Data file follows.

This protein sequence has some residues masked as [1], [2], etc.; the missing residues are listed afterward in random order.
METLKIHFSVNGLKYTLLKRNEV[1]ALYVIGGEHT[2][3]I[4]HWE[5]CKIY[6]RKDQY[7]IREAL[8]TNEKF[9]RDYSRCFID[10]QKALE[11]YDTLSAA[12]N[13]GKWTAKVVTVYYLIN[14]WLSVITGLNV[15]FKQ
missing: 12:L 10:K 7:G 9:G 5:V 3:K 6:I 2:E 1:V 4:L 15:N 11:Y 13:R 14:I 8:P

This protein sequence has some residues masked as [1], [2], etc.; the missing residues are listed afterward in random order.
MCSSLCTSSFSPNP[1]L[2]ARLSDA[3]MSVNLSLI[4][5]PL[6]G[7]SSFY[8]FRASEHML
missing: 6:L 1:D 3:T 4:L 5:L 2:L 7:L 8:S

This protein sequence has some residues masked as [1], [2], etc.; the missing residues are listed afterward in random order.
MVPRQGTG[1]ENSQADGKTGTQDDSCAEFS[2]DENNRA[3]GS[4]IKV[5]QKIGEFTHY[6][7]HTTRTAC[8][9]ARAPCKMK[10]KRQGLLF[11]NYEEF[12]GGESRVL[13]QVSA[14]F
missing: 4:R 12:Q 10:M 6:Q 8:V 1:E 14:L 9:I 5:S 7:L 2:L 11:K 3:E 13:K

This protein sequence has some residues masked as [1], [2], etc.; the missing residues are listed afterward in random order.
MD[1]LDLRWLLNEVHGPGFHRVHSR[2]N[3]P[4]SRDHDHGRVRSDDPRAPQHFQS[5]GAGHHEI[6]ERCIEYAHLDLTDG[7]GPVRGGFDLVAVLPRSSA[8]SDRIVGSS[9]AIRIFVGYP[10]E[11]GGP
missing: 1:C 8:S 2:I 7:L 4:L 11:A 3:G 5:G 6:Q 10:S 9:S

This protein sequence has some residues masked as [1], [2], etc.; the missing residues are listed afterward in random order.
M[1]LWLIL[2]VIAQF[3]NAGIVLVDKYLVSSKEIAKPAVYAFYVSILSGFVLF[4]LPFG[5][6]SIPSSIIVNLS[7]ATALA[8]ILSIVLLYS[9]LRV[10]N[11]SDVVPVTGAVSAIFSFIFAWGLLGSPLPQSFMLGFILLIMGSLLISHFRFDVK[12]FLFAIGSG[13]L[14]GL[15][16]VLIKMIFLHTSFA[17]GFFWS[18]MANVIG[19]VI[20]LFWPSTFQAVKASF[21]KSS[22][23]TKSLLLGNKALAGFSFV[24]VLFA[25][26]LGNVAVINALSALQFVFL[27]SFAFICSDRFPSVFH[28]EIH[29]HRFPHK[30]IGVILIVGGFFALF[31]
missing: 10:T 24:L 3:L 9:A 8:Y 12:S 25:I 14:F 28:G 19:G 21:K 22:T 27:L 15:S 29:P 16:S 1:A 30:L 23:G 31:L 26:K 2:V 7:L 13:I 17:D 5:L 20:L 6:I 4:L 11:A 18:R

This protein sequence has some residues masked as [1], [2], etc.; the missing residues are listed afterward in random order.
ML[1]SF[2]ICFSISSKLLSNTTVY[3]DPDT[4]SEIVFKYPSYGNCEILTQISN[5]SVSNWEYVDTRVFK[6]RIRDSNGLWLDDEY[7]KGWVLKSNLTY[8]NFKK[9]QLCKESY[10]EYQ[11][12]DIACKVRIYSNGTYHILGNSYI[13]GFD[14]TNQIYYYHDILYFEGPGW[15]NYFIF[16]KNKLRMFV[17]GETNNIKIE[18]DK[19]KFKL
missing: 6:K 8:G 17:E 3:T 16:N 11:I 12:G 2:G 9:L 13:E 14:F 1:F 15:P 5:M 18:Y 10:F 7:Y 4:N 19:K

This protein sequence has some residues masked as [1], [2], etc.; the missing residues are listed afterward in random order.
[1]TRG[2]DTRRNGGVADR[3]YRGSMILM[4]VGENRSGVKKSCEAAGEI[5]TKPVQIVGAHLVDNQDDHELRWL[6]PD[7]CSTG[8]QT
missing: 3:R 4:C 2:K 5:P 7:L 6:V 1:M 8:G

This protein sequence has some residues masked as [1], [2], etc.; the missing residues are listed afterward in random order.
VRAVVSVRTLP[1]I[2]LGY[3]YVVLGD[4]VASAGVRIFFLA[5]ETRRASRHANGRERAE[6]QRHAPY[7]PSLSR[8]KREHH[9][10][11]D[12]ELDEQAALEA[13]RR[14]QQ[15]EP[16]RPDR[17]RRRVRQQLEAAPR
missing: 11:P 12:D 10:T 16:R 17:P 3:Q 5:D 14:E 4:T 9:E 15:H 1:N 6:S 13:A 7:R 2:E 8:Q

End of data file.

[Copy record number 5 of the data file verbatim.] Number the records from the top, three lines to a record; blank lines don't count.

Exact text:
This protein sequence has some residues masked as [1], [2], etc.; the missing residues are listed afterward in random order.
M[1]LWLIL[2]VIAQF[3]NAGIVLVDKYLVSSKEIAKPAVYAFYVSILSGFVLF[4]LPFG[5][6]SIPSSIIVNLS[7]ATALA[8]ILSIVLLYS[9]LRV[10]N[11]SDVVPVTGAVSAIFSFIFAWGLLGSPLPQSFMLGFILLIMGSLLISHFRFDVK[12]FLFAIGSG[13]L[14]GL[15][16]VLIKMIFLHTSFA[17]GFFWS[18]MANVIG[19]VI[20]LFWPSTFQAVKASF[21]KSS[22][23]TKSLLLGNKALAGFSFV[24]VLFA[25][26]LGNVAVINALSALQFVFL[27]SFAFICSDRFPSVFH[28]EIH[29]HRFPHK[30]IGVILIVGGFFALF[31]
missing: 10:T 24:L 3:L 9:A 8:Y 12:S 25:I 14:F 28:G 19:G 21:K 22:T 27:L 15:S 29:P 16:S 1:A 30:L 23:G 31:L 26:K 2:V 7:L 13:I 17:D 5:L 20:L 6:I 4:L 11:A 18:R